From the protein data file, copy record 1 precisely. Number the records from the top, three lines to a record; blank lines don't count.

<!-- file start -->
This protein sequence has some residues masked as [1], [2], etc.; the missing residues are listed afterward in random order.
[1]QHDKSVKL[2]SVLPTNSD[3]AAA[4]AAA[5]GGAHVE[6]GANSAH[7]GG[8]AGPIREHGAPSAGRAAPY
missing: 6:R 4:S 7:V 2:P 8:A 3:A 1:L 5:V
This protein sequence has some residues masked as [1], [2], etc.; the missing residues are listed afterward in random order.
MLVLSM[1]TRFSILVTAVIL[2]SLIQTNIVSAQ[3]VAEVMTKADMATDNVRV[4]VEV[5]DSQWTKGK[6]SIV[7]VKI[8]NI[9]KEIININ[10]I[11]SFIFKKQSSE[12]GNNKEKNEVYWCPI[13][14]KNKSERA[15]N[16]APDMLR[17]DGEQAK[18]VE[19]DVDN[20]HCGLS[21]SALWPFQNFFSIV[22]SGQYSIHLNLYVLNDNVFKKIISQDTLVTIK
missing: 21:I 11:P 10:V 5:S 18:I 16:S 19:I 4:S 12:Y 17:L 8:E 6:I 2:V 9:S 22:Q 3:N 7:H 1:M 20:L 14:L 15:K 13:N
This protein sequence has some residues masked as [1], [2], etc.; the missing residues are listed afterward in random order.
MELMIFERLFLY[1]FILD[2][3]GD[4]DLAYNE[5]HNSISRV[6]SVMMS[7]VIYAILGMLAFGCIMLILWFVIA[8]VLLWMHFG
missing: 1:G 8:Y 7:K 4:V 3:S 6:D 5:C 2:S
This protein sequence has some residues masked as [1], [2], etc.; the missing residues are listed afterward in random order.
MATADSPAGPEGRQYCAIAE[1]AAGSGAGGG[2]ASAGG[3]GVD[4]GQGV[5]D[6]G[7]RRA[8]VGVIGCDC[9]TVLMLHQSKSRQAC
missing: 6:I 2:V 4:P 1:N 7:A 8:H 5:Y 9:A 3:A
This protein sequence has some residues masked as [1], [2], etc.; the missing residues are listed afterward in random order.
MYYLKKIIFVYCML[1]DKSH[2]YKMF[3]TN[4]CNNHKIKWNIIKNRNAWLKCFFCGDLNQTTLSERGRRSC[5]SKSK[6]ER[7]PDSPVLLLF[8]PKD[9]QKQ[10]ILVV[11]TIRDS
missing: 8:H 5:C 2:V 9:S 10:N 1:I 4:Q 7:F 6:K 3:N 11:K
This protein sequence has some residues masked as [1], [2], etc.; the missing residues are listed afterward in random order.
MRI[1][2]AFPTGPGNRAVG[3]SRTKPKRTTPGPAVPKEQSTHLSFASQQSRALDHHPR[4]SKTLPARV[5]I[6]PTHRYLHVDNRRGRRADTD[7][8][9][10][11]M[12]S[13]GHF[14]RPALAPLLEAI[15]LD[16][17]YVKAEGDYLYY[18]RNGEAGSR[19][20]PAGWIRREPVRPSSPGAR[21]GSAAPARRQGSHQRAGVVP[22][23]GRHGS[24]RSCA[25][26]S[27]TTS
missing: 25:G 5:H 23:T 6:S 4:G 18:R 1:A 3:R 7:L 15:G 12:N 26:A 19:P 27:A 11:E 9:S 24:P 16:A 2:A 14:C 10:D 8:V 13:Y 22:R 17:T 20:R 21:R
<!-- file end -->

This protein sequence has some residues masked as [1], [2], etc.; the missing residues are listed afterward in random order.
[1]QHDKSVKL[2]SVLPTNSD[3]AAA[4]AAA[5]GGAHVE[6]GANSAH[7]GG[8]AGPIREHGAPSAGRAAPY
missing: 6:R 4:S 7:V 2:P 8:A 3:A 1:L 5:V